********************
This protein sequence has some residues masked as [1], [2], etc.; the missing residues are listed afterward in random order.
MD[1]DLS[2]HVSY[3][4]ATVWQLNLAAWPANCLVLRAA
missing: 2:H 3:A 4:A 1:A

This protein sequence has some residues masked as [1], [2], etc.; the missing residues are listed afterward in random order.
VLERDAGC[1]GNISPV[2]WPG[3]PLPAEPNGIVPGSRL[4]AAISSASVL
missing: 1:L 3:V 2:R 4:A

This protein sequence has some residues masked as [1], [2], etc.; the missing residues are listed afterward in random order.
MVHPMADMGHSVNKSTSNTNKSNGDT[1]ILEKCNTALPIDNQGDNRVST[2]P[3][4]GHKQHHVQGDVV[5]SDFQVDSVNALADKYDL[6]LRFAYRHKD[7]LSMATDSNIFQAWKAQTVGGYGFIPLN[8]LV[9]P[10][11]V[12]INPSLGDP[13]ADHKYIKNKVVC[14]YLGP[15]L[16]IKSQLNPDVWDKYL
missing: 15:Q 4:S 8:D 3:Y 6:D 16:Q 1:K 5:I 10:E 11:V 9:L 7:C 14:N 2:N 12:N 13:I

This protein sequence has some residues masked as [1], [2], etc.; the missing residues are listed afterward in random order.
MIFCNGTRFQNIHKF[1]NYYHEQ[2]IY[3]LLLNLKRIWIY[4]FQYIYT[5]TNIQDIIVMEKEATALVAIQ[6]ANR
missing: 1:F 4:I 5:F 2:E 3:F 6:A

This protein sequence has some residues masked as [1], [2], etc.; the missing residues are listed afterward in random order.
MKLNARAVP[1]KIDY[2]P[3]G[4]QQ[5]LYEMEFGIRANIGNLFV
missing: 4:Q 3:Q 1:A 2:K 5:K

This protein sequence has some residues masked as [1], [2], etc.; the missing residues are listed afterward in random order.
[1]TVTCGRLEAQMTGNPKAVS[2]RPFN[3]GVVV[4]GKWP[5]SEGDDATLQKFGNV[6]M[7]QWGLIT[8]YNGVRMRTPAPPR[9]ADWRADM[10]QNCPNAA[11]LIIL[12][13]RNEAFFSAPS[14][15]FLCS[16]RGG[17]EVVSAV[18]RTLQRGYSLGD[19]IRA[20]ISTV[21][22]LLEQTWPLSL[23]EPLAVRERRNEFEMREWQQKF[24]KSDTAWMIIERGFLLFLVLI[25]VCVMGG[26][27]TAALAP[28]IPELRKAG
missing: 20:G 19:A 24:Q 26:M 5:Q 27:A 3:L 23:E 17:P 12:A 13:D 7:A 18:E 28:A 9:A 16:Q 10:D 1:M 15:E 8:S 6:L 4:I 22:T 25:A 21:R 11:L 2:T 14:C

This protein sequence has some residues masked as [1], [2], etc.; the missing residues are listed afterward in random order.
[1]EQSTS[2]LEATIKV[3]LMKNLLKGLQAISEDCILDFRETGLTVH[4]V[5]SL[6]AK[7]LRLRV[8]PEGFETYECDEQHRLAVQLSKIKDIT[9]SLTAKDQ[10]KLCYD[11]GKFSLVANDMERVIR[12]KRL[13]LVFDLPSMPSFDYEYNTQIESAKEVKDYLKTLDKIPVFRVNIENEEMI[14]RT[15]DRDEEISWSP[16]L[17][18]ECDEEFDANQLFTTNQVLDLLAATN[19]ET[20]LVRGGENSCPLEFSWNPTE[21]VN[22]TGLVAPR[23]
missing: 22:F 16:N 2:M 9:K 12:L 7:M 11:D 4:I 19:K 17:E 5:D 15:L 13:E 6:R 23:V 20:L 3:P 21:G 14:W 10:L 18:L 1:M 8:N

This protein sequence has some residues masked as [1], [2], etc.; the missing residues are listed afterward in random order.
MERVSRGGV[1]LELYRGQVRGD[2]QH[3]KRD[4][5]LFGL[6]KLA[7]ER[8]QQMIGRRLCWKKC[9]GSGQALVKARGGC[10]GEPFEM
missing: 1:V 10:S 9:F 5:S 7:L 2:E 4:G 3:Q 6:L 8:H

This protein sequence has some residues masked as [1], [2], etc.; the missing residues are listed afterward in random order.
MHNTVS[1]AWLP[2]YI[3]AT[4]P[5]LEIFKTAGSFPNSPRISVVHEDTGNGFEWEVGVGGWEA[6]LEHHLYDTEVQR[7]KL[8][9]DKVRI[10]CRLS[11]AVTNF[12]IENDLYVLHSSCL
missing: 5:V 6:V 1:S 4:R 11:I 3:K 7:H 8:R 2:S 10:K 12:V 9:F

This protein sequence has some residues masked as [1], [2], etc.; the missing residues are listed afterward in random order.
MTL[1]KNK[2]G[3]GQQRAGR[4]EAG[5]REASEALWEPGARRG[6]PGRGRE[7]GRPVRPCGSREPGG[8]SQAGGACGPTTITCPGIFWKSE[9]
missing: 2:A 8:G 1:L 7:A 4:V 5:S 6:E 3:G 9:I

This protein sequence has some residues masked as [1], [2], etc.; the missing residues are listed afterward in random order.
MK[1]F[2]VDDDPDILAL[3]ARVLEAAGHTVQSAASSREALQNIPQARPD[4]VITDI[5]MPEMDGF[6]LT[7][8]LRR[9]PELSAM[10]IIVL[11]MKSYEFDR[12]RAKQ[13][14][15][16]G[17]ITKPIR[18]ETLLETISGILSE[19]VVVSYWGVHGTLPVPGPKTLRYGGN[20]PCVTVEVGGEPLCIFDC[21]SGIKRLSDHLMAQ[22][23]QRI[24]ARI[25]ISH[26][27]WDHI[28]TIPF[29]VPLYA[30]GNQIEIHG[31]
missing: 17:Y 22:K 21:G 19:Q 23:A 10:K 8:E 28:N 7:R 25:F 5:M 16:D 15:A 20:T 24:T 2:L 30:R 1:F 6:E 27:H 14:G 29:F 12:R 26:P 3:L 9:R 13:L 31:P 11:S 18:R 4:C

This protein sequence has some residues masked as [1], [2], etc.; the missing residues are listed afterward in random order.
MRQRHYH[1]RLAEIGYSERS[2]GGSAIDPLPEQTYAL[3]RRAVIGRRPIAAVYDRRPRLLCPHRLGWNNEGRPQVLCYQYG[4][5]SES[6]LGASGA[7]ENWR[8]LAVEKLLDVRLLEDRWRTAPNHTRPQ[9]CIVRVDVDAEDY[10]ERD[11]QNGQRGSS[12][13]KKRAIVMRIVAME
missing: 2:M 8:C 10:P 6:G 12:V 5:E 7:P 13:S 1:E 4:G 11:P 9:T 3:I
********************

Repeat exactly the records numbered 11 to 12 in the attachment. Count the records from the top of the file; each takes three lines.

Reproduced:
This protein sequence has some residues masked as [1], [2], etc.; the missing residues are listed afterward in random order.
MK[1]F[2]VDDDPDILAL[3]ARVLEAAGHTVQSAASSREALQNIPQARPD[4]VITDI[5]MPEMDGF[6]LT[7][8]LRR[9]PELSAM[10]IIVL[11]MKSYEFDR[12]RAKQ[13][14][15][16]G[17]ITKPIR[18]ETLLETISGILSE[19]VVVSYWGVHGTLPVPGPKTLRYGGN[20]PCVTVEVGGEPLCIFDC[21]SGIKRLSDHLMAQ[22][23]QRI[24]ARI[25]ISH[26][27]WDHI[28]TIPF[29]VPLYA[30]GNQIEIHG[31]
missing: 17:Y 22:K 21:G 19:Q 23:A 10:K 8:E 28:N 7:R 25:F 5:M 16:D 15:A 20:T 24:T 2:L 30:R 1:F 6:E 27:H 14:G 29:F 12:R 26:P 3:L 9:R 13:L 31:P 11:S 18:R 4:C

This protein sequence has some residues masked as [1], [2], etc.; the missing residues are listed afterward in random order.
MRQRHYH[1]RLAEIGYSERS[2]GGSAIDPLPEQTYAL[3]RRAVIGRRPIAAVYDRRPRLLCPHRLGWNNEGRPQVLCYQYG[4][5]SES[6]LGASGA[7]ENWR[8]LAVEKLLDVRLLEDRWRTAPNHTRPQ[9]CIVRVDVDAEDY[10]ERD[11]QNGQRGSS[12][13]KKRAIVMRIVAME
missing: 2:M 8:C 10:P 6:G 12:V 5:E 7:P 13:S 1:E 4:G 11:P 9:T 3:I